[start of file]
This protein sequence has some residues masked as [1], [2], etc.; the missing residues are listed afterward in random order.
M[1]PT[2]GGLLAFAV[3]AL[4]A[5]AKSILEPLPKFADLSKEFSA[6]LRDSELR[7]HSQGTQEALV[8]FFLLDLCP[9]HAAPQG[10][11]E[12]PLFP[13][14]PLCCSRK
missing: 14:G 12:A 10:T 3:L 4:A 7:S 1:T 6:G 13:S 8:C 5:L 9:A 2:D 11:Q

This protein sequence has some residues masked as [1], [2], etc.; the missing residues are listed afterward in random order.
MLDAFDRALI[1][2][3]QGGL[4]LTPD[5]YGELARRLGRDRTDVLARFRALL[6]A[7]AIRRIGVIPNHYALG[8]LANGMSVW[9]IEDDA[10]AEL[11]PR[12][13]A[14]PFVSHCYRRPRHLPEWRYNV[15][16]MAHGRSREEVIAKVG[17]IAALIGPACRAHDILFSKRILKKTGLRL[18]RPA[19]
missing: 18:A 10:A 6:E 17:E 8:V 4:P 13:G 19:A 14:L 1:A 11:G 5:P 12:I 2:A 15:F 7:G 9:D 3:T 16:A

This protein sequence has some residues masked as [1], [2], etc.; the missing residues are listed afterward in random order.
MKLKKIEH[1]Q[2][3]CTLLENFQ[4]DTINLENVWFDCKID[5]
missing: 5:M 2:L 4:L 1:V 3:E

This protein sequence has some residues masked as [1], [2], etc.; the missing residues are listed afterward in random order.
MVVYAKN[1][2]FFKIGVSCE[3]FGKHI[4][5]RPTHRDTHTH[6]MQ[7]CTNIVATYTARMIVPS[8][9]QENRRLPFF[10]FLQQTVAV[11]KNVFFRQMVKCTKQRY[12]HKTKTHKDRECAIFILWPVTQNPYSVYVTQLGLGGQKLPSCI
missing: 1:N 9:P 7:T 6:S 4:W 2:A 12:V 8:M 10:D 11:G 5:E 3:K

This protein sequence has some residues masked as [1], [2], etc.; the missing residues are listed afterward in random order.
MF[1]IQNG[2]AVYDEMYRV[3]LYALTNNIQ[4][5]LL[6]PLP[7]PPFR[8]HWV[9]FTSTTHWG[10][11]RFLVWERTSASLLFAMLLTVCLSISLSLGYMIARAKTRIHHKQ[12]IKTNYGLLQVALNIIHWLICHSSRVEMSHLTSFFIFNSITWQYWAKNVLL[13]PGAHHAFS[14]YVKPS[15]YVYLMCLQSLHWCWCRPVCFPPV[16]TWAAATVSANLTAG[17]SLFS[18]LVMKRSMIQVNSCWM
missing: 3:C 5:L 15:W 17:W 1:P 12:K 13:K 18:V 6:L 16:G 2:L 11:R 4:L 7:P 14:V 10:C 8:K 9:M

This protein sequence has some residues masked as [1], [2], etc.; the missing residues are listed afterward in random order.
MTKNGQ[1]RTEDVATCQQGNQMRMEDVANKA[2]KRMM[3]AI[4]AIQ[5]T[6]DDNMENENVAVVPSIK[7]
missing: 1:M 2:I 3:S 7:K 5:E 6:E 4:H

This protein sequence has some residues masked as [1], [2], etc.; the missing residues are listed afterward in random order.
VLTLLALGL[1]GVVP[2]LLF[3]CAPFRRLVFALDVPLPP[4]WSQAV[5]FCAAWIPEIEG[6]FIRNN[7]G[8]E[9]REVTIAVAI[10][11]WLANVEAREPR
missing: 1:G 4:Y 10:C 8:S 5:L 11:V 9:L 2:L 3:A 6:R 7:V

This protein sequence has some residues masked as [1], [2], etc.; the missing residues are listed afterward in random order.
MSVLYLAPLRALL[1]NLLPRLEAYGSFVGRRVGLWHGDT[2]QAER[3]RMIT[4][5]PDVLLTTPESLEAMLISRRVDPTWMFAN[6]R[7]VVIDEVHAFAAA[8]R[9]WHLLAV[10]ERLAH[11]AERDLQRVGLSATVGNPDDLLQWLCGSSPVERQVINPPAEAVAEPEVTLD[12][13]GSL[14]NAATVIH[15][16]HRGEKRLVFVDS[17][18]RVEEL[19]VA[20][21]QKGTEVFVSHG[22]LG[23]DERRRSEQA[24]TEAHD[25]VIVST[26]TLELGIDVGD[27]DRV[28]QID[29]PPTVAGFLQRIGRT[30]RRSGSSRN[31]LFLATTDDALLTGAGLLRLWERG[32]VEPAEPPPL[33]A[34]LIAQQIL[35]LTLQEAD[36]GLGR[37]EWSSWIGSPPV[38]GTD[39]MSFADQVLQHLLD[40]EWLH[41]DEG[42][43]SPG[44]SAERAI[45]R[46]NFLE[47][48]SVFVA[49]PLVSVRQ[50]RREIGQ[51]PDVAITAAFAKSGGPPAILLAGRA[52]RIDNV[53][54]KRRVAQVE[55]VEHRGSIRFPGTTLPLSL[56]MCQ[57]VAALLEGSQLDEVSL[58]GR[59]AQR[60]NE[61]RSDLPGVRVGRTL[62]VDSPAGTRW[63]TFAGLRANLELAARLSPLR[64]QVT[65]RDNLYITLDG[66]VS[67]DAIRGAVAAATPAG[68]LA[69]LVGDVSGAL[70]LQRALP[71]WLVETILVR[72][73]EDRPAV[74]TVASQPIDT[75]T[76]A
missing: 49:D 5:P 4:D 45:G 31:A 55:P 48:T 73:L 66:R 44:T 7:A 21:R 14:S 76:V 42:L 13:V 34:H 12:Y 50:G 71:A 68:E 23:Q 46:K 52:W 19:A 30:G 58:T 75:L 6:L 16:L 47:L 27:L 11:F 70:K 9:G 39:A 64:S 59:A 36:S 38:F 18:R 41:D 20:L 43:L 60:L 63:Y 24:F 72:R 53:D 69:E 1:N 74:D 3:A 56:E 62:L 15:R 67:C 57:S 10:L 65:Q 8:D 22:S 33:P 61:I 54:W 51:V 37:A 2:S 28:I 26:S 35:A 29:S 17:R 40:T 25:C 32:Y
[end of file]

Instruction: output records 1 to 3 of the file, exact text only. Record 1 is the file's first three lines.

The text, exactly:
This protein sequence has some residues masked as [1], [2], etc.; the missing residues are listed afterward in random order.
M[1]PT[2]GGLLAFAV[3]AL[4]A[5]AKSILEPLPKFADLSKEFSA[6]LRDSELR[7]HSQGTQEALV[8]FFLLDLCP[9]HAAPQG[10][11]E[12]PLFP[13][14]PLCCSRK
missing: 14:G 12:A 10:T 3:L 4:A 7:S 1:T 6:G 13:S 8:C 5:L 9:A 2:D 11:Q

This protein sequence has some residues masked as [1], [2], etc.; the missing residues are listed afterward in random order.
MLDAFDRALI[1][2][3]QGGL[4]LTPD[5]YGELARRLGRDRTDVLARFRALL[6]A[7]AIRRIGVIPNHYALG[8]LANGMSVW[9]IEDDA[10]AEL[11]PR[12][13]A[14]PFVSHCYRRPRHLPEWRYNV[15][16]MAHGRSREEVIAKVG[17]IAALIGPACRAHDILFSKRILKKTGLRL[18]RPA[19]
missing: 18:A 10:A 6:E 17:E 8:V 4:P 13:G 19:A 14:L 1:A 11:G 5:P 12:I 2:A 15:F 7:G 9:D 3:T 16:A

This protein sequence has some residues masked as [1], [2], etc.; the missing residues are listed afterward in random order.
MKLKKIEH[1]Q[2][3]CTLLENFQ[4]DTINLENVWFDCKID[5]
missing: 5:M 2:L 4:L 1:V 3:E